Lashback’s UBL: Tracking Unsubscribe Abuse

Looking for a blacklist that helped you block mail from people who send mail to lists of people who have unsubscribed? Well, that’s what Lashback’s Unsubscribe Blacklist (UBL) does.

To find out how it works, I went straight to the source. Here’s how Brandon Phillips, Lashback’s CEO, described it to me during a recent email exchange: “LashBack continually places seed/probe email addresses on every suppression file we discover (300k+ so far). We do this so we can monitor to see when email addresses (consumer unsubscribe requests) are harvested from those files and start receiving email. This is one of many internal checks our systems perform in an effort to establish "Trust" with an advertiser/sender.

“We know that if those uniquely identifiable probes start receiving email it's because a specific unsubscribe request has been misused. The IP address of the sender who's sending to that probe then ends up on our UBL.”

Lashback’s in a unique position to help identify and track bad guys who misuse unsubscribe requests. Here’s how they can do that.

First, they provide a service called Unsub Monitor. If you’re a list manager, this helps to notify you if your unsubscribe processing system ever breaks. All modern list management systems are a combination of code and data, and like anything else, where code and data intersect, bugs and crashes can follow. It’s great tool to help you, as a list manager, make sure you’re not breaking the law. (As the Yesmail/FTC case showed, people with the power to fine you are indeed watching to ensure that people, once unsubscribed, stay unsubscribed.)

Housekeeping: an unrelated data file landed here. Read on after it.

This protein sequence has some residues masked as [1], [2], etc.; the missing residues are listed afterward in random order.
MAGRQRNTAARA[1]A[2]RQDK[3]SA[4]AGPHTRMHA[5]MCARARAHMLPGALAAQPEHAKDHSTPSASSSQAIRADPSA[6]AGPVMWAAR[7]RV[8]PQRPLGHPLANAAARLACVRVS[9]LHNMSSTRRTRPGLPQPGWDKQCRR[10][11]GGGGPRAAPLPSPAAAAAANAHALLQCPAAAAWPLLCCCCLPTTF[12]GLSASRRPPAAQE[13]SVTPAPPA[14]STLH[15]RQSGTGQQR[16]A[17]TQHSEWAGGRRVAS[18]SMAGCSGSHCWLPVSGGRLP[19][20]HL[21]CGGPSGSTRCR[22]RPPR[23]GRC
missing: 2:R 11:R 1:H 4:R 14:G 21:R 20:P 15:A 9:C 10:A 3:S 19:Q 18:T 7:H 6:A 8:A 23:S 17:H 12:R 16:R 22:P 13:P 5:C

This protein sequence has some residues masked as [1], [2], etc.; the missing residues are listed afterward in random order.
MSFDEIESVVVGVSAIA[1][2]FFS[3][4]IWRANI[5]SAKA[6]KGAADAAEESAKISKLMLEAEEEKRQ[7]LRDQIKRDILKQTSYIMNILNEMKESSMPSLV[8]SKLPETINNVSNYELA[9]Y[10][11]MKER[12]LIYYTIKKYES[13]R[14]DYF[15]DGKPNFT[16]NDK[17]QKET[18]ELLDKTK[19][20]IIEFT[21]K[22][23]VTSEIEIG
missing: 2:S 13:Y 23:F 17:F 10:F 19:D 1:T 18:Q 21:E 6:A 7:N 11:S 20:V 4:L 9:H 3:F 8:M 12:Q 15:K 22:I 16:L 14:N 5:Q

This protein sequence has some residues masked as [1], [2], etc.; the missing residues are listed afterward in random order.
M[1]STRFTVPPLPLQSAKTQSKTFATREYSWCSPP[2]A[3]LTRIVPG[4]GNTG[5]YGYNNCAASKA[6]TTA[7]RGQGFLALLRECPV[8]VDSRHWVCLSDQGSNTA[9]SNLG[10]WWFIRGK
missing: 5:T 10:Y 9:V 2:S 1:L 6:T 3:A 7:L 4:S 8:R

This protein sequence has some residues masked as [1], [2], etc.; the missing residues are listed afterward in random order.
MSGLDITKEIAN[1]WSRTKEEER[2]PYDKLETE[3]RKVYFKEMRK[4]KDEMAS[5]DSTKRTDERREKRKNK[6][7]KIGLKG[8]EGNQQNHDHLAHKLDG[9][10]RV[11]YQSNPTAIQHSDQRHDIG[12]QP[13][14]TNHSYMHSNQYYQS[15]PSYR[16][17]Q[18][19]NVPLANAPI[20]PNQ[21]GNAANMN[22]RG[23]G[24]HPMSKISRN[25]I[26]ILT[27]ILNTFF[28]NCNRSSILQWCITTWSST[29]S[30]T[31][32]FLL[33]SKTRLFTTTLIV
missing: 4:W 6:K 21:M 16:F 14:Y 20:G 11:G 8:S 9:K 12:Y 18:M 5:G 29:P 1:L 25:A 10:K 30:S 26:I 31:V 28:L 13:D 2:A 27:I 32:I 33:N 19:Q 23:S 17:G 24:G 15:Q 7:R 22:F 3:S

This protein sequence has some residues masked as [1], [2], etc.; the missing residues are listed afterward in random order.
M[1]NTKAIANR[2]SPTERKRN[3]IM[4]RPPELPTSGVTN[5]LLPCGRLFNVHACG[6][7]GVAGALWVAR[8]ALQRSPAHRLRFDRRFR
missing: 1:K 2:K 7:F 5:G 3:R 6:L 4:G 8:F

In addition to that, they offer the Lashback Toolbar for end user. This is an Outlook plug-in that gives email users a standardized unsubscribe link for emails. It links back to a specific unsubscribe process for a specific list, and Lashback is able to track which ones work, and which ones don’t. This enables them to be able to tellwhen somebody continues to send email to a user even after that user has unsubscribed. Bad senders who abuse their unsubscribe list by sending mail to it can then end up on the UBL.

They obviously haven’t listed every bad actor in the whole world, but the fact that they are tracking 130,000 bad senders in the UBL currently (as of March 29) suggests that they mean business.

If you want to use their blacklist on your own system, the DNSBL zone is You can also download a text or XML file of the listed IPs for use in other spam filtering applications. See their UBL Resources page for more information.